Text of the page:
Any area of study can benefit from a well-designed methodology or toolkit. This year, the Educational Initiatives category of the 2014 Core77 Design Awards saw submissions that tackled financial awareness, the ever-changing studio space, and generally more hands-on, activity-based learning. This year's entrants prove that design has a place in every classroom.
Charlie Cannon, CEO at Epic Decade and Associate Professor of Industrial Design at the Rhode Island School of Design, led his jury team through the entries and they ended up with eight favorites. Read on to see which projects impressed them and why.
Professional Winner: Media Design Practices/Lab+Field Curriculum Redesign, by Media Design Practices (MDP) Core Faculty
Education programs are changing just as quickly as the technology around us. The Art Center College of Design called up the Media Design Practices (MDP) Core Faculty to come up with their own lesson plan for the ever-evolving realm of design education. The result: Lab+Field—a two-track program that explores the cultural impact of new science/technology/culture ideas and combines it with social issues in international situations. "This is a bold experiment," the jury says. "At a time when there is a proliferation of 'topical' degree programs (social innovation, sustainable design, critical design), Art Center's program is arguing for a 'liberal arts' approach that design students benefit when they apply tools and techniques to a wide array of topics."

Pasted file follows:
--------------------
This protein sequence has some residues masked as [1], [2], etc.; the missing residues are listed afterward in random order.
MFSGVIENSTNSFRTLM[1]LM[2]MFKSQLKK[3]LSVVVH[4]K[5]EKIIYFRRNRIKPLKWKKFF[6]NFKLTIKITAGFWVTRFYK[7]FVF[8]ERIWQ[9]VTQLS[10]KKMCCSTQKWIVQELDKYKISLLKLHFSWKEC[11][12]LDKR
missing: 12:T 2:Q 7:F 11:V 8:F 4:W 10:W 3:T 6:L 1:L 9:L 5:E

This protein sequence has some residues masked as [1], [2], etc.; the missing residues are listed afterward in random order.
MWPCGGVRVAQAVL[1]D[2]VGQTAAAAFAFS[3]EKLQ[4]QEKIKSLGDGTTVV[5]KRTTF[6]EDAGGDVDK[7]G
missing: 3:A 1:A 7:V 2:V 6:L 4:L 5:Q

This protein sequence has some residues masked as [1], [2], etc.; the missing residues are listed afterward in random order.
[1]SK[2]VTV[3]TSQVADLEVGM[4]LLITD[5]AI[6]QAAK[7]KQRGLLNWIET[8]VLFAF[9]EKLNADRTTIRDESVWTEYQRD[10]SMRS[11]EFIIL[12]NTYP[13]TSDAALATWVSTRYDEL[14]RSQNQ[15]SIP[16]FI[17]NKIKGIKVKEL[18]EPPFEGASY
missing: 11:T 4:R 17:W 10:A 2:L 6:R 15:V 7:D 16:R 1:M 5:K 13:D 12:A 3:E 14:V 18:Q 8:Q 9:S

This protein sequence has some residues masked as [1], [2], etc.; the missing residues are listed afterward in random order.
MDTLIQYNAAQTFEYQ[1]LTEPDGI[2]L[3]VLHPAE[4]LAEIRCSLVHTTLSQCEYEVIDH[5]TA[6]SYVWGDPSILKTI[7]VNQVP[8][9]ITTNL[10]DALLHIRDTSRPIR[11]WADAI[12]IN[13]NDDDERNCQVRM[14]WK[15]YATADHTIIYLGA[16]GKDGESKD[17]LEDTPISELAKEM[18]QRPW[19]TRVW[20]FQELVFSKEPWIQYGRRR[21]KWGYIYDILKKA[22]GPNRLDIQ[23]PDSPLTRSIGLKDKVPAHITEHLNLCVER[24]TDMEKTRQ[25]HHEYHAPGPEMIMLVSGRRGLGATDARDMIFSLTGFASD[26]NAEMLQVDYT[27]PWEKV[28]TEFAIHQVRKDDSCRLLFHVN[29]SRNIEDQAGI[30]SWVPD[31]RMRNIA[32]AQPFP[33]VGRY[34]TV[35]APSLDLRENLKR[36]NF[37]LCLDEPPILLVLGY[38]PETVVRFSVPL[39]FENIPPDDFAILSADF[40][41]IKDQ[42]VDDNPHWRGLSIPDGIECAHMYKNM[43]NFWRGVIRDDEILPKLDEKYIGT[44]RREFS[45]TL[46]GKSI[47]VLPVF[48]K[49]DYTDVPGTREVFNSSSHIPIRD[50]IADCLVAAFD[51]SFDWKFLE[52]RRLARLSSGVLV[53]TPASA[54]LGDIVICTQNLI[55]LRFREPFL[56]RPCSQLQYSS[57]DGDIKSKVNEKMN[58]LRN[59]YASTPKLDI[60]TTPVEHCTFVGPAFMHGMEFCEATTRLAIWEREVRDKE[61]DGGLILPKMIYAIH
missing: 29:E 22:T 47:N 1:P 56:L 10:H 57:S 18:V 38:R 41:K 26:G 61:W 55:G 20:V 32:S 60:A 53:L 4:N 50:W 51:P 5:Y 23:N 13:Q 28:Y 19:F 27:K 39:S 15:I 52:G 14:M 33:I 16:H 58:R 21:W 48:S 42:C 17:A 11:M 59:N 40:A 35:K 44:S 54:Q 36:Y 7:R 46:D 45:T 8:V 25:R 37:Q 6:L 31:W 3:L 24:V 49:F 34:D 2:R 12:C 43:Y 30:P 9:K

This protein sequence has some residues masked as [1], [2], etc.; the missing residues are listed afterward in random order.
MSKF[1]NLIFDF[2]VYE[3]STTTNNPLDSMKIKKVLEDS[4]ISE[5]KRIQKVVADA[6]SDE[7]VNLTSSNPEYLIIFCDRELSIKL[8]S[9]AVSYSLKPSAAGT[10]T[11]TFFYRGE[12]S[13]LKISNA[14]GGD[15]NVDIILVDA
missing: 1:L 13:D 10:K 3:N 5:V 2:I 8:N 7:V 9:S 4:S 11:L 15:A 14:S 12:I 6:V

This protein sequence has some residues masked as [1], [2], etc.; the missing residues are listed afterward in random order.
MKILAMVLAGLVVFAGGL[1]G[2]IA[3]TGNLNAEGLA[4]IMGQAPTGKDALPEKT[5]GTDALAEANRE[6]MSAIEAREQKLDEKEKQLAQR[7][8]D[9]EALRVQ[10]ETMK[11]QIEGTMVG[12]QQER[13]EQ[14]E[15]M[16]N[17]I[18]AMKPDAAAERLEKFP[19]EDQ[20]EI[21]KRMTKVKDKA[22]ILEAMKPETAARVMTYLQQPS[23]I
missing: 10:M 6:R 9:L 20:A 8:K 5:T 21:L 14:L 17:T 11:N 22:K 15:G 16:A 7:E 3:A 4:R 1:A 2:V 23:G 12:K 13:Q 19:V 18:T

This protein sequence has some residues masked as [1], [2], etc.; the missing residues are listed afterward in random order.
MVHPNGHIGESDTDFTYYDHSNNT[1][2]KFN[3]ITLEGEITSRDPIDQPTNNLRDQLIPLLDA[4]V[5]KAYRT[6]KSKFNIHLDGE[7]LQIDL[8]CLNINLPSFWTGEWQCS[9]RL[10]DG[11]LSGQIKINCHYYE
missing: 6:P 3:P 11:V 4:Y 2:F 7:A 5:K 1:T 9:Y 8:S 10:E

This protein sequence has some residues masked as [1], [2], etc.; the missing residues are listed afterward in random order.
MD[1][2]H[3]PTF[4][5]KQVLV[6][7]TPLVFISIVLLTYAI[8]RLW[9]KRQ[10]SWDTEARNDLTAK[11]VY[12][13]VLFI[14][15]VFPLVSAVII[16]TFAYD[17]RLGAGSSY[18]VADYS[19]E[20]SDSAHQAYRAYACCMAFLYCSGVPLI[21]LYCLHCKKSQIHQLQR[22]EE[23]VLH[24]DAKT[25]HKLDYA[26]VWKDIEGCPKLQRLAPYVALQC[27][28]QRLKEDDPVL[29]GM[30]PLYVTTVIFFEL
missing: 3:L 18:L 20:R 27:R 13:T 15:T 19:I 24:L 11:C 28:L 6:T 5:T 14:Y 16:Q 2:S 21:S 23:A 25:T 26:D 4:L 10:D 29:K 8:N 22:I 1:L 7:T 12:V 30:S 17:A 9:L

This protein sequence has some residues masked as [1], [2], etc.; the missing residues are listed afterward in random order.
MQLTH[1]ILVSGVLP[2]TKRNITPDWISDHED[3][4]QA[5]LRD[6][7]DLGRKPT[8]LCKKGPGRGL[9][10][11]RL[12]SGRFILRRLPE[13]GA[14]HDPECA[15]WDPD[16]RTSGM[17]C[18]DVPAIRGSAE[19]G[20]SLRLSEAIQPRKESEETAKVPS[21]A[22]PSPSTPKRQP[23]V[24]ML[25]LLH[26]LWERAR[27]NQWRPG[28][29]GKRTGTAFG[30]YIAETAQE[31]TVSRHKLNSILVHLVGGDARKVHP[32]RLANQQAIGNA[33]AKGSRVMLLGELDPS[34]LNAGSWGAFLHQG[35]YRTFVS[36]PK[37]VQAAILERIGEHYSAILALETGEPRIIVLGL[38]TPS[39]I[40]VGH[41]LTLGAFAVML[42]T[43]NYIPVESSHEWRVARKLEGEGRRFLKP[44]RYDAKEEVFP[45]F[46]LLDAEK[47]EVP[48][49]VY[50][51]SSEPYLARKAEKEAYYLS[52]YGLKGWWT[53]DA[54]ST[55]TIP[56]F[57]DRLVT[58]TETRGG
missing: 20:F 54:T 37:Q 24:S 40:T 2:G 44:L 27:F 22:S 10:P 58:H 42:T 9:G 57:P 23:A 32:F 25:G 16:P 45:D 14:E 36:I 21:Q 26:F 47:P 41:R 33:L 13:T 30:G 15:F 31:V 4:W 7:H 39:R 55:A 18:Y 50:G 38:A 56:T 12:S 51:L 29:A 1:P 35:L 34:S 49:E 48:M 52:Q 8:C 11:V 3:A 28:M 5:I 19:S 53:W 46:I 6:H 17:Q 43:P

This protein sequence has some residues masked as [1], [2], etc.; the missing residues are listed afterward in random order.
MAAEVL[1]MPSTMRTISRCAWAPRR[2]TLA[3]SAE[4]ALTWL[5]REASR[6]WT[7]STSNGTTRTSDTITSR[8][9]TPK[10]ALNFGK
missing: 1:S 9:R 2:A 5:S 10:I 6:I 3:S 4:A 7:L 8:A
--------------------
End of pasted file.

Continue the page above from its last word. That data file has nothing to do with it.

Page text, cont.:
Professional Runner Up: Design for America Process Guide, by Design for America
Design for America Process Guide allows just about anyone to explore local and social challenges through design thinking, walking readers through the design process phases and relating the practice to real-life situations. More importantly, the publication asks students to reflect and re-evaluate their work created with help from the guide for better understanding of the craft at hand. The jury shares their thoughts: "For us, the guide appears to be an incredibly useful introduction for people who want to use design and make a difference but don't necessarily know how, and who aren't necessarily designers. We liked that it was developed in an iterative process of development and field-tested... After making our decision, we reviewed the previous year's entries and noted that Design for America appears to be engaged in a long-term and systematic development of their systems (building cohorts, infrastructure, and tools) to increase the effectiveness of their programs and their chapter's projects. We really want to applaud them for this work."